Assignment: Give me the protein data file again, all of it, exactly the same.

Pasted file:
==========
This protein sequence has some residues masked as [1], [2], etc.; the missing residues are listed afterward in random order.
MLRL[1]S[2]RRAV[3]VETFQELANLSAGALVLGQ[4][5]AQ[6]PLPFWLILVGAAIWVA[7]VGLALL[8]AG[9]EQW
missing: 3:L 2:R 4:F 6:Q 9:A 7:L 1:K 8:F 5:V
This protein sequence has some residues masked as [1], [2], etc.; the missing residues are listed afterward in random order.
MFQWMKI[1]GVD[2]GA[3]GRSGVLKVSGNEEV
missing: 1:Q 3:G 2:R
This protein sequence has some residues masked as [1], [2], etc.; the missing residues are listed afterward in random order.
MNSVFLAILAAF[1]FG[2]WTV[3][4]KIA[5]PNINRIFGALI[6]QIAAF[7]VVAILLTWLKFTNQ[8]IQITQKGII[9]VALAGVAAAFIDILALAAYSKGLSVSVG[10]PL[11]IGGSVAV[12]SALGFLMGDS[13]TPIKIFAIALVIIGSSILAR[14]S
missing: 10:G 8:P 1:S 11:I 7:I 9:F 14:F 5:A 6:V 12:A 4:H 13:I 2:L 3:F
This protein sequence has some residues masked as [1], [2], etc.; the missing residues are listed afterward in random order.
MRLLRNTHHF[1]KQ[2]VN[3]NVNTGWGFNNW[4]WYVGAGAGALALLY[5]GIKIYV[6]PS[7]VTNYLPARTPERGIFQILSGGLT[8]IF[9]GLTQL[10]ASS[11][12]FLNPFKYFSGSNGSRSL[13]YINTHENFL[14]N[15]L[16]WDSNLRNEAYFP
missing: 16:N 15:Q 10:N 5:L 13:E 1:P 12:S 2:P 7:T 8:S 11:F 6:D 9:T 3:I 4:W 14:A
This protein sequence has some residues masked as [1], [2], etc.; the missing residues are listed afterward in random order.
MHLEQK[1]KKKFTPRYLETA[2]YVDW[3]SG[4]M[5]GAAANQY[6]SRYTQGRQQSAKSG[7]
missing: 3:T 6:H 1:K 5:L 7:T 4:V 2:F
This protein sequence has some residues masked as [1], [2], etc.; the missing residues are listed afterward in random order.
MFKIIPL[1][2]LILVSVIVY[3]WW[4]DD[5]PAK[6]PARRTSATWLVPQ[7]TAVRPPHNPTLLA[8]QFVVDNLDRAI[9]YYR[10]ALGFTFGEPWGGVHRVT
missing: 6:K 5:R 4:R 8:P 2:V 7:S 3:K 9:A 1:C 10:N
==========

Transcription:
This protein sequence has some residues masked as [1], [2], etc.; the missing residues are listed afterward in random order.
MLRL[1]S[2]RRAV[3]VETFQELANLSAGALVLGQ[4][5]AQ[6]PLPFWLILVGAAIWVA[7]VGLALL[8]AG[9]EQW
missing: 3:L 2:R 4:F 6:Q 9:A 7:L 1:K 8:F 5:V
This protein sequence has some residues masked as [1], [2], etc.; the missing residues are listed afterward in random order.
MFQWMKI[1]GVD[2]GA[3]GRSGVLKVSGNEEV
missing: 1:Q 3:G 2:R
This protein sequence has some residues masked as [1], [2], etc.; the missing residues are listed afterward in random order.
MNSVFLAILAAF[1]FG[2]WTV[3][4]KIA[5]PNINRIFGALI[6]QIAAF[7]VVAILLTWLKFTNQ[8]IQITQKGII[9]VALAGVAAAFIDILALAAYSKGLSVSVG[10]PL[11]IGGSVAV[12]SALGFLMGDS[13]TPIKIFAIALVIIGSSILAR[14]S
missing: 10:G 8:P 1:S 11:I 7:I 9:F 14:F 5:A 6:V 12:A 4:H 13:I 2:L 3:F
This protein sequence has some residues masked as [1], [2], etc.; the missing residues are listed afterward in random order.
MRLLRNTHHF[1]KQ[2]VN[3]NVNTGWGFNNW[4]WYVGAGAGALALLY[5]GIKIYV[6]PS[7]VTNYLPARTPERGIFQILSGGLT[8]IF[9]GLTQL[10]ASS[11][12]FLNPFKYFSGSNGSRSL[13]YINTHENFL[14]N[15]L[16]WDSNLRNEAYFP
missing: 16:N 15:Q 10:N 5:L 13:E 1:P 12:S 2:P 7:T 8:S 11:F 6:D 9:T 3:I 4:W 14:A
This protein sequence has some residues masked as [1], [2], etc.; the missing residues are listed afterward in random order.
MHLEQK[1]KKKFTPRYLETA[2]YVDW[3]SG[4]M[5]GAAANQY[6]SRYTQGRQQSAKSG[7]
missing: 3:T 6:H 1:K 5:L 7:T 4:V 2:F
This protein sequence has some residues masked as [1], [2], etc.; the missing residues are listed afterward in random order.
MFKIIPL[1][2]LILVSVIVY[3]WW[4]DD[5]PAK[6]PARRTSATWLVPQ[7]TAVRPPHNPTLLA[8]QFVVDNLDRAI[9]YYR[10]ALGFTFGEPWGGVHRVT
missing: 6:K 5:R 4:R 8:P 2:V 7:S 3:K 9:A 1:C 10:N